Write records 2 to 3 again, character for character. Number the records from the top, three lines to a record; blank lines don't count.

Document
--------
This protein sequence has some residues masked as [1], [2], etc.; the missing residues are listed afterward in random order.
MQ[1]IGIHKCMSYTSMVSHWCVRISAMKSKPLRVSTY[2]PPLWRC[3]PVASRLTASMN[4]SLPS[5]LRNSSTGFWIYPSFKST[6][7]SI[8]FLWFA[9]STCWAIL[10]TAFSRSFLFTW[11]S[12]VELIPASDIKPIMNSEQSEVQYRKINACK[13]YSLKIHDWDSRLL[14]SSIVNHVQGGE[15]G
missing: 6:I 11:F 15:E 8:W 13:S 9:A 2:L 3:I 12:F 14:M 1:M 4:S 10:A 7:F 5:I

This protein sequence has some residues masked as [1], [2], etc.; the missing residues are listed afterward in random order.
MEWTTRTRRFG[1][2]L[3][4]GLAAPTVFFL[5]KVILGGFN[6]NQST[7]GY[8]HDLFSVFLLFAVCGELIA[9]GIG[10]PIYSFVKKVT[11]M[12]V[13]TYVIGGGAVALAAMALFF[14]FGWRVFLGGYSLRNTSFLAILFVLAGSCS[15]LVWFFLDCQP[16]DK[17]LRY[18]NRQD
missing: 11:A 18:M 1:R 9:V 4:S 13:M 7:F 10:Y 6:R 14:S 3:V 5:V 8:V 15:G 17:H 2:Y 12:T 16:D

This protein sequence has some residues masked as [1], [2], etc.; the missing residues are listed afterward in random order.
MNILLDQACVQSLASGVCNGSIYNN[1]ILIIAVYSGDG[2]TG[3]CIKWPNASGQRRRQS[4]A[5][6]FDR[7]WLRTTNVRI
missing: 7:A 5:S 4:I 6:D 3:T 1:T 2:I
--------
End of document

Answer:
This protein sequence has some residues masked as [1], [2], etc.; the missing residues are listed afterward in random order.
MEWTTRTRRFG[1][2]L[3][4]GLAAPTVFFL[5]KVILGGFN[6]NQST[7]GY[8]HDLFSVFLLFAVCGELIA[9]GIG[10]PIYSFVKKVT[11]M[12]V[13]TYVIGGGAVALAAMALFF[14]FGWRVFLGGYSLRNTSFLAILFVLAGSCS[15]LVWFFLDCQP[16]DK[17]LRY[18]NRQD
missing: 11:A 18:M 1:R 9:V 4:S 13:M 7:F 10:Y 6:R 14:S 3:V 5:V 8:V 15:G 17:H 2:Y 12:T 16:D

This protein sequence has some residues masked as [1], [2], etc.; the missing residues are listed afterward in random order.
MNILLDQACVQSLASGVCNGSIYNN[1]ILIIAVYSGDG[2]TG[3]CIKWPNASGQRRRQS[4]A[5][6]FDR[7]WLRTTNVRI
missing: 7:A 5:S 4:I 6:D 3:T 1:T 2:I